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A primary bone disorder characterized by development of two or more cartilage capped bony outgrowths (osteochondromas) at the surface of the bones.
ORPHA:321Classification level: Disorder
Multiple osteochondromas (MO) prevalence is estimated at 1:50,000, and seems to be higher in males (male-to-female ratio 1.5:1).
Osteochondromas develop and increase in size in the first decade of life, and usually cease to grow when the growth plates close at puberty. They are pedunculated or sessile (broad base) and can vary widely in size. The number of osteochondromas may vary significantly within and between families, the mean number of locations is 15-18. The majority are asymptomatic and located in bones that develop from cartilage, especially the long bones of the extremities, predominantly around the knee. The facial bones are not affected. Bone lesions on flat bones, vertebrae, and the ribs are less common and the skull is usually not involved. Osteochondromas may cause pain, functional problems and deformities (especially of the forearm), which may provide reason for surgical removal. The most important complication is malignant transformation of osteochondroma towards secondary peripheral atypical cartilaginous tumor or chondrosarcoma, which is estimated to occur in 0.5-5% of cases.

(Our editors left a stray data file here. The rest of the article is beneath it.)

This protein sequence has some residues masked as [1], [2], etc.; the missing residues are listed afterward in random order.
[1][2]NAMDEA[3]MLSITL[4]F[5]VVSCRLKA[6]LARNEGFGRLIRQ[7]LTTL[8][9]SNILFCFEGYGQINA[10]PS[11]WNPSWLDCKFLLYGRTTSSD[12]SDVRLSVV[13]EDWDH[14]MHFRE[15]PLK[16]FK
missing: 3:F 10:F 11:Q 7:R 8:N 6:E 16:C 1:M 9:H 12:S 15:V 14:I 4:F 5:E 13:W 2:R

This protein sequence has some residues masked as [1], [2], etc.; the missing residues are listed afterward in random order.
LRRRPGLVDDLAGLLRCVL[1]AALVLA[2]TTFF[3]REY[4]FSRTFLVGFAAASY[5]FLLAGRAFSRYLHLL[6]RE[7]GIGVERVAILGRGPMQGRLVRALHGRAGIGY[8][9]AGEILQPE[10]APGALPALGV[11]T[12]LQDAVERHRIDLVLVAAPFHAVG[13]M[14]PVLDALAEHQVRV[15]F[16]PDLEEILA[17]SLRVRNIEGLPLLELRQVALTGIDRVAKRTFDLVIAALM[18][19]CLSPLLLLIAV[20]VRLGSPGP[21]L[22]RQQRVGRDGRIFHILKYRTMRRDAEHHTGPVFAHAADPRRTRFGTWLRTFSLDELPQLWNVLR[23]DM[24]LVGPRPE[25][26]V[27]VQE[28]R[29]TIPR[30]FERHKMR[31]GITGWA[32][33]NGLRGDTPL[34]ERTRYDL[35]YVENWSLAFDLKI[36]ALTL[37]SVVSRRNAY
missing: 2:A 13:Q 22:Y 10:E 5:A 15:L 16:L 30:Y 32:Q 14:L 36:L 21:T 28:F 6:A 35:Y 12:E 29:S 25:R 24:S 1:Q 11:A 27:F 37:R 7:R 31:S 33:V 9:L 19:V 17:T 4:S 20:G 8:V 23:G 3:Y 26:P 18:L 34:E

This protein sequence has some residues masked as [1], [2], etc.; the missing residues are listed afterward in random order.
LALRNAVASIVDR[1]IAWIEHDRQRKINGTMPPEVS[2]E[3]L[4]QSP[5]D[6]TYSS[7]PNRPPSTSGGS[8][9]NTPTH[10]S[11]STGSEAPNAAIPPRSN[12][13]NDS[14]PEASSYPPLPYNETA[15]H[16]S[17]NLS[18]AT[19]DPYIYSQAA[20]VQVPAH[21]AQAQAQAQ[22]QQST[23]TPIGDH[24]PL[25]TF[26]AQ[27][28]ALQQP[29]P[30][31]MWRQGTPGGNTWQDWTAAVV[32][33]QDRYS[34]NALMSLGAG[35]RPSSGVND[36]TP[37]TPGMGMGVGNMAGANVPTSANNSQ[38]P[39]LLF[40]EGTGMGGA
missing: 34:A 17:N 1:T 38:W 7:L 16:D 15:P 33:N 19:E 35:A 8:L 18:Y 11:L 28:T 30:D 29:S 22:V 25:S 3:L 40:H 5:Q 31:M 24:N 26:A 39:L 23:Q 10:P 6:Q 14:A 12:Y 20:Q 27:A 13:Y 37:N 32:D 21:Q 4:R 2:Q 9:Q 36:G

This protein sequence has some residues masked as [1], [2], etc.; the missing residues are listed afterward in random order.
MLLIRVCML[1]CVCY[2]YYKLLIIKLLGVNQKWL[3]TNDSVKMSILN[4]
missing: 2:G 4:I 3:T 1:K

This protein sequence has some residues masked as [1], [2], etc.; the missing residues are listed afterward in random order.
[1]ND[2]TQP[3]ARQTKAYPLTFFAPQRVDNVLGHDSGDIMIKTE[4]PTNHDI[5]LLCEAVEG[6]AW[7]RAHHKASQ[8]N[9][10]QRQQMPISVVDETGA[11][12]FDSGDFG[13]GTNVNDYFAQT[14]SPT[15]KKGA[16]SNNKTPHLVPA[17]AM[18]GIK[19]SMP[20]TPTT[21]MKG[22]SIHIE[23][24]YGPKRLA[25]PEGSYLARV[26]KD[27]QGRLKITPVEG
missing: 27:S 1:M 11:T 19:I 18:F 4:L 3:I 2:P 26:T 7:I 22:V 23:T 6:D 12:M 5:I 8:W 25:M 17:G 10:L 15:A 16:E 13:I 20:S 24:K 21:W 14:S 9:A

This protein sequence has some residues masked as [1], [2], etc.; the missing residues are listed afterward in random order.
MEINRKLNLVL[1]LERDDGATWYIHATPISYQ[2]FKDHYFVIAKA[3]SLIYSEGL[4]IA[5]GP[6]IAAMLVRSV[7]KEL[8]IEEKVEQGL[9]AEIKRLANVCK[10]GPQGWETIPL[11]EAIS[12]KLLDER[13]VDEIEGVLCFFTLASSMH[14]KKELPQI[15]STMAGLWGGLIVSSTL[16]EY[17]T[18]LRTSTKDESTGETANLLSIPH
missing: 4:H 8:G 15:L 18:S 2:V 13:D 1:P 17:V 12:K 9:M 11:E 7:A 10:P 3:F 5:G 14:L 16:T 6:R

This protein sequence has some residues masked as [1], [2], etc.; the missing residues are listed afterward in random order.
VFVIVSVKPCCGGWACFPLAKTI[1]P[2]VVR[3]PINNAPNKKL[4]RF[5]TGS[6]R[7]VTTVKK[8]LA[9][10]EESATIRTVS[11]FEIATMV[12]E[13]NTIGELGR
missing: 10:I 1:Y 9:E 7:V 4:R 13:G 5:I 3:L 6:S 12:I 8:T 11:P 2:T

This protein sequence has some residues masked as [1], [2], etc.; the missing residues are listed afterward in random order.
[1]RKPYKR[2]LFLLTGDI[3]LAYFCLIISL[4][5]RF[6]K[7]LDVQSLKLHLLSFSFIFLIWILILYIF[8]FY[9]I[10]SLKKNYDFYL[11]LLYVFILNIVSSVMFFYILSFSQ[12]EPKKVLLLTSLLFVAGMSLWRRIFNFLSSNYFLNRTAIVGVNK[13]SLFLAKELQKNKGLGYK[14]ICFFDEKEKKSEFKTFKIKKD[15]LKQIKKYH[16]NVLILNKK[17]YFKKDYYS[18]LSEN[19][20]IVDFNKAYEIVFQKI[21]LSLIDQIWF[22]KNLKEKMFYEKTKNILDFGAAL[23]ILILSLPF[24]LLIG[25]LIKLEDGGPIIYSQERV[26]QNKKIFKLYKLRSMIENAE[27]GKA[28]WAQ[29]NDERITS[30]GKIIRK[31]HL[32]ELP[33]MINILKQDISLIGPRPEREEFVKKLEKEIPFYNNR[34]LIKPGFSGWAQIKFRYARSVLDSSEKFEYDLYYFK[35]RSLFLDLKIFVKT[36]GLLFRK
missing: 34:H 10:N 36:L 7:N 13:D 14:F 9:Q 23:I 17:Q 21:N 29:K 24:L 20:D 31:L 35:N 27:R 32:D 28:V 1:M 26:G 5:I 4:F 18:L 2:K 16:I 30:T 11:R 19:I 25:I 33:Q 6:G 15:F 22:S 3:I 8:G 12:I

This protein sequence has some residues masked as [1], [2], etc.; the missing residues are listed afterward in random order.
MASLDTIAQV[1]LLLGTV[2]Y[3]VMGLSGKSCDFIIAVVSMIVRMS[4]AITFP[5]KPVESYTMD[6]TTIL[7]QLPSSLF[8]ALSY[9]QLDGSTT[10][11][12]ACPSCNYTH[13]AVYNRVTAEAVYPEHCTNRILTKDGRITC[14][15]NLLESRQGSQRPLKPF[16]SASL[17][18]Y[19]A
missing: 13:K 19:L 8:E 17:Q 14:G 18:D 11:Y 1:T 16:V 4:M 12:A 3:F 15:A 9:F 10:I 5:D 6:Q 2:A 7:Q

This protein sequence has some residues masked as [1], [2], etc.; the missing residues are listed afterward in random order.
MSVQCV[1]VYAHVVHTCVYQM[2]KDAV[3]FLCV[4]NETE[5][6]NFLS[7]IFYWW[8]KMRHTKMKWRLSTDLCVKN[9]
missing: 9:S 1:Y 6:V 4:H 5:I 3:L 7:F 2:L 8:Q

Germline mutations in the tumor suppressor genes, EXT1 (8q24.11) or EXT2 (11p11.2), are found in almost 90% of MO patients. The EXT genes encode glycosyltransferases, catalyzing heparan sulphate polymerization.
The diagnosis is based on radiological and clinical documentation, supplemented with, if available, histological evaluation of the osteochondromas. Diagnostic criteria (WHO 2020) include radiological findings of at least two osteochondromas of the juxta-epiphyseal region of long bones, and a positive family history and/or a proven germline mutation in one of the EXT genes.
MO should be distinguished from metachondromatosis, dysplasia epiphysealis hemimelica and Ollier disease.
If the exact mutation is known antenatal diagnosis is technically possible.
MO is an autosomal dominant disorder and is genetically heterogeneous. Genetic counseling should be proposed to individuals having the disease-causing mutation informing them that there is 50% risk of passing the mutation to offspring.
Management and treatment
Management includes removal of osteochondromas when they are the cause of complaints. Removed osteochondromas should be examined for malignant transformation towards secondary peripheral atypical cartilaginous tumor or chondrosarcoma. Patients should be well instructed and regular follow-up for early detection of malignancy seems justified. For secondary peripheral chondrosarcoma, en-bloc resection of the lesion and its pseudocapsule with tumor-free margins should be performed, preferably in a bone tumor referral centre.
Osteochondromas are benign lesions and do not affect life expectancy.
A summary on this disease is available in Deutsch (2008) Italiano (2008) Português (2002) Español (2021) Français (2021) Nederlands (2021) Greek (2008, pdf)
- Article for general public
- Français (2006, pdf) - Orphanet
- Svenska (2019) - Socialstyrelsen
Disease review articles
- Review article
- English (2008) - Orphanet J Rare Dis
- Clinical genetics review
- English (2020) - GeneReviews
: produced/endorsed by FSMR(s)